sung’s endurable, why music makes sadness so lovely.  The patterned promise of
meaning, lurking behind the chaos of existence?  The consolation of beauty, refuge
of the battered heart?  The defiant glow of artistic integrity in the face of
misfortune?  


                                      My wife is a beautiful stranger

Whatever the explanation, the task of writing turned out to be harder than I had
expected.  Recall, oh 21st c. reader whom I address from the future, that in a world
with infinite time, with no boundaries, the only form is the asymptote, such that,
whatever one may choose, in choosing one moves farther from completing.  (Yes,    
it's you, my secret, long-lost self,  dust of former lifetimes – it’s you whose furious
fancy imagines for me this strange destiny – you, who in time’s dark mirror creates
me in words, and pulls from me a promise (even as my heart protests: “I know
nothing!”)  - a promise of pale ferns in brown basins, half obscured behind the
priest, beckoning like that moment in Bach when sound would cease, and with it
clocks and death, when banana-colored walls of oval sanctuaries threaten to set us
free – a promise of an unnameable woman to a barren man who’d shed the husk of
his past, entangled in vanity and delusion, mired in mingled hope…

                                   
To love is not to know but to wonder


Oh, my father!  I have chased you down the ways and through the years: you
spared us nothing.  And in the end, as  you fell beyond reach, I felt your madness
stir within me.  

Then long slumber, and protracted, crepuscular demise – infantile, amnesiac,
eccentric – till finally you forgot even to breathe: and not till then did I cease
whispering nonsense in the seashell of your ear.

But I have other, many fathers.

                       My wife is a beautiful stranger
        Whose familiar form, whose well-known ways
                          Mask a mystery of sunsets

You said it best, if but once, in a single jewel of a poem hid among fifteen volumes
the rest of which – as you said Aquinas said of his work as he lay dying – is chaff.  

Father of my flesh: if I could pity you and somehow still be proud!  Father of dreams,
author of my destiny,  inaccessible welder of words, could I climb beyond the pages
of your pen and, rising, grasp your shoulders, say:

                                  To love is not to know
                                       But to wonder
              And to wander among imponderable sunsets
                                      Rose and mauve

Oh, but I am the child of many, of Ezra Pound, for instance, whom you both
resemble; at the same time I’m father of many flowers, notably you, my reader
(skeptical,  bemused) as well  my well-grown boy come to uncanny resemblance
(how we walk how we talk, our hiccups our handwriting) – do you feel, my son,  
imprisoned in your father, as your father does in his father before him?  

If there were no time…but there is, and it’s braided with kindness and cruelty,  the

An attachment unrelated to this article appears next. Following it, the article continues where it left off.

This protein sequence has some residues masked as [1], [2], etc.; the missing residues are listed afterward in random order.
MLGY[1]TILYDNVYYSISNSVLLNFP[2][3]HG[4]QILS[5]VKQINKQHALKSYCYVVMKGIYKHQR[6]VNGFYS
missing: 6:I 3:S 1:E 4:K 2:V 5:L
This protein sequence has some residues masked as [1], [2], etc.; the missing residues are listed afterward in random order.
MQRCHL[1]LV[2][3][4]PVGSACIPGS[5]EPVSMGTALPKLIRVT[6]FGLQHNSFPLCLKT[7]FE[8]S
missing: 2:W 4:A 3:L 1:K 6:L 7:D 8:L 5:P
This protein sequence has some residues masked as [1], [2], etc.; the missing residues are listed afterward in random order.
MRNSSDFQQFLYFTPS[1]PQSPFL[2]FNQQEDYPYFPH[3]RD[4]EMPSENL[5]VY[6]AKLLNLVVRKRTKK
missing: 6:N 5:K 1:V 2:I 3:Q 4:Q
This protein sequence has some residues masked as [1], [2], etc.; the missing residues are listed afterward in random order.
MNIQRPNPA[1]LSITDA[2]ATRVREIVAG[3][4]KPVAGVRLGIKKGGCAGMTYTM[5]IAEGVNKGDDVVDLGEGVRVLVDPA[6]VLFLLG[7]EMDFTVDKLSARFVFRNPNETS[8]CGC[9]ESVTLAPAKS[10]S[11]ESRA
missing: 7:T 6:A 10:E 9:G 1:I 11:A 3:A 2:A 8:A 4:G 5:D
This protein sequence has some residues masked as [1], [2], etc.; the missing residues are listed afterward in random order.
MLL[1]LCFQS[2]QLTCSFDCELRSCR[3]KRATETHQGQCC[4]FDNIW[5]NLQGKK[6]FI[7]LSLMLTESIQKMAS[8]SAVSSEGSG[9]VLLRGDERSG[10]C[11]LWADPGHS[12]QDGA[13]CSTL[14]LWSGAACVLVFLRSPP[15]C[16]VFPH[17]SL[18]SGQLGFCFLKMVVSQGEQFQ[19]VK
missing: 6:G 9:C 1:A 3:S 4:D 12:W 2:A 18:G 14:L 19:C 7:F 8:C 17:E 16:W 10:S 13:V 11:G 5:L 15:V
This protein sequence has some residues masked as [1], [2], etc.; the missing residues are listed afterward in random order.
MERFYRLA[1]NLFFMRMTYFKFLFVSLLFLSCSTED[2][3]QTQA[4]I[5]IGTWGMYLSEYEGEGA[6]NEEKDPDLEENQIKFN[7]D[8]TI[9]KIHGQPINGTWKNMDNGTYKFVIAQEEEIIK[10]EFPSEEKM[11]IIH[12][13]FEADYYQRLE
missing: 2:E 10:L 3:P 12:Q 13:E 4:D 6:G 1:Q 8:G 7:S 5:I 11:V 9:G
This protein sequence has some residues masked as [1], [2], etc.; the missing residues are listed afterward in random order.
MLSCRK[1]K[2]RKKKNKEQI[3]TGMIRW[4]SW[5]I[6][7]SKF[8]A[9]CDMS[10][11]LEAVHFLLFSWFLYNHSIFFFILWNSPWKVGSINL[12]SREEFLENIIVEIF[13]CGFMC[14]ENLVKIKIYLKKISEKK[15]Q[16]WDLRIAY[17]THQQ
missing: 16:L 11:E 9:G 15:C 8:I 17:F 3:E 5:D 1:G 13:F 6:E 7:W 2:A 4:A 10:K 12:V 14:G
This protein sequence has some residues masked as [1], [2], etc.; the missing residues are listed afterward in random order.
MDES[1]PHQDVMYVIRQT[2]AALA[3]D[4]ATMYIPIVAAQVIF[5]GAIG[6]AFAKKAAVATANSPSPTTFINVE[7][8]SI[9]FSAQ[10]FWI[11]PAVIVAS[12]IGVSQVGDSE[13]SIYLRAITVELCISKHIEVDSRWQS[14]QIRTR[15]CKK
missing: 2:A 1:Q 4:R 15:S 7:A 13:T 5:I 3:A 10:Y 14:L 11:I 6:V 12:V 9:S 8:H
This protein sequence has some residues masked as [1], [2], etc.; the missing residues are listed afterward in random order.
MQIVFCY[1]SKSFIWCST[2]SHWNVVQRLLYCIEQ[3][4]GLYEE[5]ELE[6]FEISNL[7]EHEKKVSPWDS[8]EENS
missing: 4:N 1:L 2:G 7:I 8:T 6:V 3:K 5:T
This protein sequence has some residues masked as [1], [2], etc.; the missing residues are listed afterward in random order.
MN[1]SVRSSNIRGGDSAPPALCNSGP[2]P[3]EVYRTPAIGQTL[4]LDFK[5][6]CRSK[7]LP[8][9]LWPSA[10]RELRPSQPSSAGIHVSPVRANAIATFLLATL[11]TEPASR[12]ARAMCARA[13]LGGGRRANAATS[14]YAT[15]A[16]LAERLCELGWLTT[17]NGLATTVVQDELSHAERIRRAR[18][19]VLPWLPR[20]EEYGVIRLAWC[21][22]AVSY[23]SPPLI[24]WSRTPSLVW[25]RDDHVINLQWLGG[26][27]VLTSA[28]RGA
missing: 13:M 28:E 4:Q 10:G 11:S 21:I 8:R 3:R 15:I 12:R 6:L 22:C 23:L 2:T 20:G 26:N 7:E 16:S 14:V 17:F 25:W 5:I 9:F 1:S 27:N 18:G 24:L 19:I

invisible loom of what we are, against which all our protests are in vain.  And since
there is time, then where have the hours of innocence gone, the daily shepherding
of your delicate lives through games and meals and songs and stories with verve
and tenderness, laughter and love?   If they are here, if they persist, transmuted in
your self-sufficient selves (for we burn away in ardor what we love) then here too
are the anguished faces, the empty arms, maybe stiff unto death, of the many and
vulnerable loves I let drop, indifferent and proud.  

So that the past sits heavy on me now, preaching patience, though it’s a shame I’ve
learned so late, at such a cost.  Humility too, for nothing feels as I thought it would,
and by the way did you notice my description of life mirrors the trajectory of this
article?  (Neither moves toward a conclusion; both tend to fall apart or sink to
obscurity.)  And neither possesses that unity of purpose and style we’d like to
project: see how my glib and humorous prose, peppered with quaint particulars, has
aged into pathos and poetry.  

Poetry?  I can’t even remember my native language anymore, which means I don’t
really know who I was, but cherish, instead, notions about what I might have been.  
Still, let me try again:

                                I will not anymore speak in modern tongue
                                But like a troubadour with harp in hand
                               In Occitan sing of you emerald eyes
                               Your teeth your hair your smooth melodious thighs:
                                Since last night any day, love, I could die.               

I could die.

And they, my metal friends, could not – even if they wanted to.  Father of flowers,
reader in my past – is this why they woke me, why these words have dripped back
to you through time - to undo your future, to negate their own interminable,
intolerable existence?  

But what is the message they wished me to impart?  Am I to remind you of Achilles’
choice for a short but glorious life?  Or should I speak of Galahad, and the ship with
the white sails that delivered him God knows where?  

Or is my failure most eloquent: perhaps what I wish to say is incommunicable.  

Or maybe there’s  nothing to say.